As predicted, 2023 was a record-breaking year for the pension risk transfer market, and we expect volumes to approach £50bn. Activity levels are showing no signs of slowing down, and many of the trends we have seen will continue to evolve and push deal volumes even higher in 2024.

This includes a shifting regulatory environment and the ongoing dominance of full-scheme transactions, with Standard Life completing 10 of these transactions in the first half of 2023. There were also the first signs of mega-transactions starting to come to market, including the largest transaction written to date completing this year.

Looking ahead to next year, there is the potential for these trends to be compounded by the possible slowing of Bank of England rate increases as inflation comes under control. This may lead to volatility in scheme surpluses and this will be a new consideration for trustees exploring the opportunities presented by a near term buy-out and thinking of locking in surpluses.

Innovation emerging to support market demand

Accelerated demand in the insurance market and competitive pricing means capacity will remain a challenge, although the industry is working to respond to this by scaling up operations and investing in people and technology.

Given the importance of thorough administrative and preparatory work, we expect to see the wider market develop innovative solutions for schemes that have undertaken data preparation work, in order to support efficiencies in the de-risking process.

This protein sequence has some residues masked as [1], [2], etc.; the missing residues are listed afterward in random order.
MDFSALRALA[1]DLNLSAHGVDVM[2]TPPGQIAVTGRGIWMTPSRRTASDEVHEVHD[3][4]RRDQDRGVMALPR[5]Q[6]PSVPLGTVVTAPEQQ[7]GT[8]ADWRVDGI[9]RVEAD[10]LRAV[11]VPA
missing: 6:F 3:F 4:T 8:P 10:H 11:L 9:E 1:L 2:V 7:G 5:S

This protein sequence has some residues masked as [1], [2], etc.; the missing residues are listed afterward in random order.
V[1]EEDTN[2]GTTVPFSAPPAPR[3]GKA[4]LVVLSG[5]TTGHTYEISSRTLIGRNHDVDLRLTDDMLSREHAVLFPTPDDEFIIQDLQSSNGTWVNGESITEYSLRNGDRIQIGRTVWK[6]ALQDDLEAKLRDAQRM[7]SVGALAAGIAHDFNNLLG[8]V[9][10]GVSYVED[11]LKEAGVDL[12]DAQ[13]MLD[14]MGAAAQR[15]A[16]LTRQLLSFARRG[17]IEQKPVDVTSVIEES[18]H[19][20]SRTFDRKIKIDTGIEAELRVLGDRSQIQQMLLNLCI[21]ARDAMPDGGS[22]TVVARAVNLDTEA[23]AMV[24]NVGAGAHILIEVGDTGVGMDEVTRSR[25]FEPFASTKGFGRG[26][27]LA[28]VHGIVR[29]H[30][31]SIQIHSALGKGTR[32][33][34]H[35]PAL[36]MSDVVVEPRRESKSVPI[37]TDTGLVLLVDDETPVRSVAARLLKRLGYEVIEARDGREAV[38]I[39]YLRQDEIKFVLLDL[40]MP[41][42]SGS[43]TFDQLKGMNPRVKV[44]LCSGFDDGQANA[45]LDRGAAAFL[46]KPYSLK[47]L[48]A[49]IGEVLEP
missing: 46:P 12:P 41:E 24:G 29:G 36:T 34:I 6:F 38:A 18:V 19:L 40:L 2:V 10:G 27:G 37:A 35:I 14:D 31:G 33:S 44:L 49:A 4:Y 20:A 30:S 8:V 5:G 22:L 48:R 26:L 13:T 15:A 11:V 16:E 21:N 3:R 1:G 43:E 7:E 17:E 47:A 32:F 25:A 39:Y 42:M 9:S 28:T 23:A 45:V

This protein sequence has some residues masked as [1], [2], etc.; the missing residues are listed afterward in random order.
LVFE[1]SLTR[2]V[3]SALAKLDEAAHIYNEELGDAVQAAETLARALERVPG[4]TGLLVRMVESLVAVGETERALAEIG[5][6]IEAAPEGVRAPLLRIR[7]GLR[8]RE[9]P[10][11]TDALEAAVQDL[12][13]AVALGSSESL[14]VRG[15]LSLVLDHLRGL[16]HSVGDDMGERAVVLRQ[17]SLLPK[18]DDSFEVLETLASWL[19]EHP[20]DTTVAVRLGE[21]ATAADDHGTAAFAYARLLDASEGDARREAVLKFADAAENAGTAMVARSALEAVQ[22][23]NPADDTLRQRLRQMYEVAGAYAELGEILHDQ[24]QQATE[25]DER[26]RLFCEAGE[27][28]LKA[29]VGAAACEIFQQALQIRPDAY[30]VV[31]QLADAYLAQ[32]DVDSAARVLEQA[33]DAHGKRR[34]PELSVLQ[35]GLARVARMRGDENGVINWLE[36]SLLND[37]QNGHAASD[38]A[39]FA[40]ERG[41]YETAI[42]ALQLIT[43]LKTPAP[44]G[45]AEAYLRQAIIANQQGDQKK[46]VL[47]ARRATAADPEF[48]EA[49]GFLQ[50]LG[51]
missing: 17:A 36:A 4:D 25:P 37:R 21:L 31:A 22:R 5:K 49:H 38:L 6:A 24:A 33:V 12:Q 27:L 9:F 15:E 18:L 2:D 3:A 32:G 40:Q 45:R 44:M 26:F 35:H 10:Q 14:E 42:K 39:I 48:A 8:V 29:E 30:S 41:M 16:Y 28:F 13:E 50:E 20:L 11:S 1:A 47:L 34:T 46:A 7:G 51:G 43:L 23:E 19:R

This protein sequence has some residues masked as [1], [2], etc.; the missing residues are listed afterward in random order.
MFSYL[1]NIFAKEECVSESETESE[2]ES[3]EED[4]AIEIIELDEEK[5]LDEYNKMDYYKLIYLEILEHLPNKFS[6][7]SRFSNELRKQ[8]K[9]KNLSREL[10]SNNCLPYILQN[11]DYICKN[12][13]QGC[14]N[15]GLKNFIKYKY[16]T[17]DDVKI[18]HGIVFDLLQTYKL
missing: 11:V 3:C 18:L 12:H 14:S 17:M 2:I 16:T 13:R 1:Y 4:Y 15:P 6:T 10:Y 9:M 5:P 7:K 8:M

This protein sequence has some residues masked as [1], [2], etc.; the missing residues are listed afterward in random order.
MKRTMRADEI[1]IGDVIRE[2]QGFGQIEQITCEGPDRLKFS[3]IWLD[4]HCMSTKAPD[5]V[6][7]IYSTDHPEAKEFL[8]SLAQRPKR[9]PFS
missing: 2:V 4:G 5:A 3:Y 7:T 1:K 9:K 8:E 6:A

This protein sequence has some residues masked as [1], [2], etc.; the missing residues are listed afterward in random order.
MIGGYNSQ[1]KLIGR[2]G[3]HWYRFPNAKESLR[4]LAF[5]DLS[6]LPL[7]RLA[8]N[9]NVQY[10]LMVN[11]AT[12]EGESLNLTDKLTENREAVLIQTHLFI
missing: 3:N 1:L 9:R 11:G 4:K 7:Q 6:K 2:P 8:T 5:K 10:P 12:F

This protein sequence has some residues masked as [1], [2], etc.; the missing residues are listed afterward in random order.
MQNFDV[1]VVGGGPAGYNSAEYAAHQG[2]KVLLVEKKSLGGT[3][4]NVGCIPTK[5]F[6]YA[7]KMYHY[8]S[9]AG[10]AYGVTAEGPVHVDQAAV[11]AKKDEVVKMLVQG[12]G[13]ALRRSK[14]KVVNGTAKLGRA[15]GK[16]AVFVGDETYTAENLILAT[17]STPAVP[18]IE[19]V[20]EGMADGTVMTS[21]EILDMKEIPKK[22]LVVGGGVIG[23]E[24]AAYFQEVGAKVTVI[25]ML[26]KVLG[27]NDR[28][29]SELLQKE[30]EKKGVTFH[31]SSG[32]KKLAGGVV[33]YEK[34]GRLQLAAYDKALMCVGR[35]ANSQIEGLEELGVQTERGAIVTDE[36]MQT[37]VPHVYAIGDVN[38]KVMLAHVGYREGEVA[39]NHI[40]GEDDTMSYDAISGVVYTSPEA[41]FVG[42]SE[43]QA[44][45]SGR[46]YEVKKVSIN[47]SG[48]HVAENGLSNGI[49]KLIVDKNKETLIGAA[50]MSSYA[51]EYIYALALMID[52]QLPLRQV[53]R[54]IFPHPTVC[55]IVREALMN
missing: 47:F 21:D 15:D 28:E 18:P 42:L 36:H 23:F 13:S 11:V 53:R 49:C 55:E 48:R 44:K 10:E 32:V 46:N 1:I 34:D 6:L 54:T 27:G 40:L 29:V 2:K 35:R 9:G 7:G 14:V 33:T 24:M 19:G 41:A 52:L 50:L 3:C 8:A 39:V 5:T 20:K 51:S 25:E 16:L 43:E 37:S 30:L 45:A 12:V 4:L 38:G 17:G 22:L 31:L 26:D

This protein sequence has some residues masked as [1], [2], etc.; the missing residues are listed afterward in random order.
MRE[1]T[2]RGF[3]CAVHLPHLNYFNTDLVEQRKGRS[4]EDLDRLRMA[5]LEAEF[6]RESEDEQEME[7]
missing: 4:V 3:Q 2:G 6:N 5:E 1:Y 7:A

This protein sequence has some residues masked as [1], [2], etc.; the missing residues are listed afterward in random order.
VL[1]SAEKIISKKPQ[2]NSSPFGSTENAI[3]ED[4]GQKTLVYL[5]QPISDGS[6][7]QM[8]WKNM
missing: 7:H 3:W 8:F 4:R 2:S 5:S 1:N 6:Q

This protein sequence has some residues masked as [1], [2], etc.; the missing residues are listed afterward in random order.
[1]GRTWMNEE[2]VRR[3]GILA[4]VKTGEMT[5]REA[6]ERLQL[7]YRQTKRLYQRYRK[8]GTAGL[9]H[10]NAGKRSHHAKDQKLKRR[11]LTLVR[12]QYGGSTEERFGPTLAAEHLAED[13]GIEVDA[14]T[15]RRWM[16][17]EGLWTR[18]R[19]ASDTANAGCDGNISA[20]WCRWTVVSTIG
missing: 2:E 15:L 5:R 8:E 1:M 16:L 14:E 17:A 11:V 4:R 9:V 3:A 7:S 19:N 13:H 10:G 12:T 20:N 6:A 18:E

Insurers will also look towards technological developments and optimised client and operational services to further improve the efficiency of their processes. Over 2023 alone, Standard Life increased the size of its Client Services team by 48%, in preparation to support all existing and future clients on their journey through to buyout.

Managing illiquid assets and the focus on investment strategies

Against the current backdrop of improved funding levels, we will continue to see an increasing number of schemes with a significant portion of illiquid assets looking at options for de-risking.

Illiquid assets and their management will continue to be a key consideration in planning for buy-in or buyout, and recent research by Standard Life showed that 40% of trustees say recent changes in the market environment have prompted them to reduce scheme allocation to illiquid assets as a priority1.

Schemes, especially those that hold illiquid assets, will be re-assessing their wider investment strategy as they get in optimal shape for a transaction. While 100% of trustees2 are considering the options available to them to manage illiquid assets as part of their journey to buy-out, many are not always simple or easy to process. This means insurers will look to support schemes in new and innovative ways, building on the tried and tested solutions such as deferred premium and secondary market sales that have become a staple transaction feature in 2023.

£1-2bn transactions set to be commonplace

With a number of the UK’s largest schemes now in surplus and engaging with the BPA market, it is likely that large scale transactions, such as those in the £1-2bn mark, will become even more prominent in 2024.